Safety warning! Paracetamol use in pregnancy linked to attention-deficit hyperactivity disorder in kids
Paracetamol has been the preferred choice and used routinely during all stages of pregnancy to reduce a high temperature and for pain relief. There's no clear evidence it has any harmful effects on an unborn baby. But a new study has found strong links between its use during pregnancy to attention-deficit hyperactivity disorder in kids.
Obtaining a strong link between the use of paracetamol in mid-pregnancy and behaviour of offspring, a study showed that paracetamol use between 18 and 32 weeks gestation is linked with negative neurocognitive outcomes leading to hyperactivity and attention problems in pre-school of the child. The study has been published in the Paediatric and Perinatal Epidemiology.
Backing the previous studies which have suggested possible adverse effects of paracetamol (acetaminophen) consumption in pregnancy on the cognition, and childhood behaviour, particularly involving hyperactivity and/or attention problems, the present study used a large prospective cohort of 14,062 children, linked to information on child cognitive and behavioural outcomes from 6 months to 17 years and have come into a conclusion that paracetamol consumption between 18 and 32 weeks gestation was associated with adverse trends in pre‐school child behavior, but the associations were no longer present by the end of primary school (age 10‐11 years). This particular Trend was more profound in boys than girls.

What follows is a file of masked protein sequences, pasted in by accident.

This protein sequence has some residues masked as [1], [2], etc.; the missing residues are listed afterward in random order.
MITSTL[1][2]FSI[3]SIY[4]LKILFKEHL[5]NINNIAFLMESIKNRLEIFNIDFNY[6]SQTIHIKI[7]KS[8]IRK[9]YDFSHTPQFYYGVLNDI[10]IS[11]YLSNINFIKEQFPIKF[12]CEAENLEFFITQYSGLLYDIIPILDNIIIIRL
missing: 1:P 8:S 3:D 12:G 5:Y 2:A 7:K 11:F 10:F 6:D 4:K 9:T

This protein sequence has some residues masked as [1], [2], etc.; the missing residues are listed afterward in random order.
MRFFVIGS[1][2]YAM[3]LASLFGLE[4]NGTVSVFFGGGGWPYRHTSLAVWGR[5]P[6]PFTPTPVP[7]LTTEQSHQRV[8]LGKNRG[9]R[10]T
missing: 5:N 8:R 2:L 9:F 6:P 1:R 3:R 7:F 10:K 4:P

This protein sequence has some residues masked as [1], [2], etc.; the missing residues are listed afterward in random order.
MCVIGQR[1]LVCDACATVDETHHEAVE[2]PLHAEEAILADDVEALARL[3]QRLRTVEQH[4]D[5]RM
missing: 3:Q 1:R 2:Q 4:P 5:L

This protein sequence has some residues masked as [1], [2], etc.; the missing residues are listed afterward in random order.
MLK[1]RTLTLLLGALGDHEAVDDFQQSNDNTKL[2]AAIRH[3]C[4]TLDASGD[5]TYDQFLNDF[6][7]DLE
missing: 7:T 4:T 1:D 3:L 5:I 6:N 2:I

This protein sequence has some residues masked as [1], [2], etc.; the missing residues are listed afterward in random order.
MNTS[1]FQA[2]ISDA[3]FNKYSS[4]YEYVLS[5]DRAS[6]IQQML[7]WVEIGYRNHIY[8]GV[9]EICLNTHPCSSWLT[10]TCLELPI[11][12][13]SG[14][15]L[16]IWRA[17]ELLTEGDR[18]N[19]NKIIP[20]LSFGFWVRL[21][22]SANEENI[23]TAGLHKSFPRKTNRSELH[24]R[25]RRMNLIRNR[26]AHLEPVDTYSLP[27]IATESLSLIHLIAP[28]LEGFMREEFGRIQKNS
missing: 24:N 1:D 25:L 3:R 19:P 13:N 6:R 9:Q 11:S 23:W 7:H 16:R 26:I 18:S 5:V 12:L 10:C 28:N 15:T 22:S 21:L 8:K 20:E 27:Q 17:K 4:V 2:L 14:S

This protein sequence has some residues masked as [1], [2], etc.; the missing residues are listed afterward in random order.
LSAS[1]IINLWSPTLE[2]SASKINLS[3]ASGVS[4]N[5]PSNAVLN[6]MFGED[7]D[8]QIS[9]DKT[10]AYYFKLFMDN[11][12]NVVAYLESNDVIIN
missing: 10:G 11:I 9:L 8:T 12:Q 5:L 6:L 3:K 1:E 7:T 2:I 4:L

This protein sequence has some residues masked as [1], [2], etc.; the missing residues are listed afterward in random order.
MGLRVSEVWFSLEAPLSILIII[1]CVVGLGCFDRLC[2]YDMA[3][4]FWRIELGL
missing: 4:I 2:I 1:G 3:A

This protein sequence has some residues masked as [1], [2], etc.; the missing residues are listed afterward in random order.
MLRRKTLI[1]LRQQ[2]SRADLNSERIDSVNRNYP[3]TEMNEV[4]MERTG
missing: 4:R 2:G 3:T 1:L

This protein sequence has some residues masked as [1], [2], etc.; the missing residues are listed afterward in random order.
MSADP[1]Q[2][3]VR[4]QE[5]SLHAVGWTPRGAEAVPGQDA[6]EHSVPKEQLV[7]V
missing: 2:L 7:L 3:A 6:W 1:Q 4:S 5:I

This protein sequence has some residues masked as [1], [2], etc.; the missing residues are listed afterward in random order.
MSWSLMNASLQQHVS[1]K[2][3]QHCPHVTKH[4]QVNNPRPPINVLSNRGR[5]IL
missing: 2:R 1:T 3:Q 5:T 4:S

"Our findings add to a series of results concerning evidence of the possible adverse effects of taking paracetamol during pregnancy such as issues with asthma or behavior in the offspring. It reinforces the advice that women should be cautious when taking medication during pregnancy and to seek medical advice where necessary.
Using questionnaire and school information from Bristol's Children of the 90s study researchers examined 14,000 children. When they were seven months pregnant 43 percent of their mothers said they had taken paracetamol 'sometimes' or more often during the previous three months. Researchers examined results of the children's memory, IQ and pre-school development tests, temperament and behavior measures.
They found an association between paracetamol intake and hyperactivity and attention problems as well as with other difficult behaviors with young children that were not accounted for by the reasons why the medication was taken or social factors. However, this was no longer the case by the time the children reached the end of primary school. Boys appeared to be more susceptible than girls to the possible behavioral effects of the drug.
The author commented that "It is important that our findings are tested in other studies - we were not in a position to show a causal link, rather an association between two outcomes. It would also be useful now to assess whether older children and adults are free of difficult behavioral problems if their mother had taken paracetamol."
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